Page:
Renwick was always a staunch advocate against drinking and driving, but since the loss of Taylor, she has become even more involved, joining MADD, along with her two other daughters and father. She said the group is focused on getting more information out there about the dangers of drunk driving through school presentations and other awareness campaigns. Still, Renwick said it’s not so much the younger generation that is the problem as it is their parents, or even their grandparents.
"I see it being … the 50-, 60-year-olds, because they’ve done it for years, and they just keep doing it," Renwick said. "You hope that the kids will go home and even talk to their parents. You just have to hope that they see the message and maybe it triggers [something]."
Renwick said it’s not necessarily a lack of awareness that is behind the issue as it is a belief that others hold that the dangers of drunk driving won’t ever affect them.
"It doesn’t seem like rocket science, but people just don’t get it," she said. "Until it happens to you, I don’t think it will hit home. They think it’s not going to happen to them, which it does."
In contrast to Renwick’s concerns about people not taking the dangers of impaired driving seriously, a Westman resident’s online comments tell another story. The Sun posted on its Facebook page asking to speak to people who had been impacted by impaired driving.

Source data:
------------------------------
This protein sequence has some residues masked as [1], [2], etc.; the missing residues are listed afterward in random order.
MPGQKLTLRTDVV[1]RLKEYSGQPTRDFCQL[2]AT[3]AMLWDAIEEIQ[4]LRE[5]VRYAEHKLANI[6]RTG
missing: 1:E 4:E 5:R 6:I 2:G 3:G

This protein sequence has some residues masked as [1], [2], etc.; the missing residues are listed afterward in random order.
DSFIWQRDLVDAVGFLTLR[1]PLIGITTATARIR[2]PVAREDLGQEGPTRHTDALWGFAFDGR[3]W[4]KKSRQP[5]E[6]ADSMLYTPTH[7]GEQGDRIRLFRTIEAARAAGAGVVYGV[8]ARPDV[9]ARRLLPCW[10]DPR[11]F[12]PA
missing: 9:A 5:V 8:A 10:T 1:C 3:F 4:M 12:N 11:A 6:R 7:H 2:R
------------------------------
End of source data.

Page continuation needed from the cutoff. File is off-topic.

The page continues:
"Lol got drunk, drove, got caught and lost [my] license … lol good times," wrote Thomas James Huston, who lives in Binscarth, 166 kilometres northwest of Brandon. "It was my experience and no one was hurt except me."
Sgt. Kirby Sararas, public information officer with the Brandon Police Service, said cases of impaired driving charges in the area have actually declined in the last few years. In an email to the Sun, she said the COVID-19 pandemic played a factor in the lower numbers.
"Individual habits changed when there were limitations on how people could gather in their homes or in public. We won’t be able to truly see if these changes are permanent or if the numbers will go back up until we have a year where all restrictions are lifted."
Some changes have recently been made to the Highway Traffic Amendment Act that could also be affecting the numbers. According to Sararas, the changes have reduced the number of criminal charges from impaired driving.
The changes, which came into effect in December 2019, are clearly reflected in statistics from Manitoba Public Insurance. There were 119 impaired driving suspensions that year, followed by 86 in 2020, and 63 in 2021. As of the end of June this year, a total of 41 impaired driving suspensions were handed out.
Sararas said the BPS is conducting checkstops and road watches this summer and throughout the year in an attempt to target unsafe driving practices, including impaired driving.
"Some of our checkstops are featured in key timeframes that the police and public notice an uptick in socializing. May long weekend always kicks off the annual summer road watch season."
Sararas said she couldn’t comment on whether there is one time of year in particular that is more dangerous with regard to impaired driving.
"I can say that during times when people are more inclined to socialize, you can be assured that police will be actively targeting impaired driving."
Miranda Leybourne, Local Journalism Initiative Reporter, Brandon Sun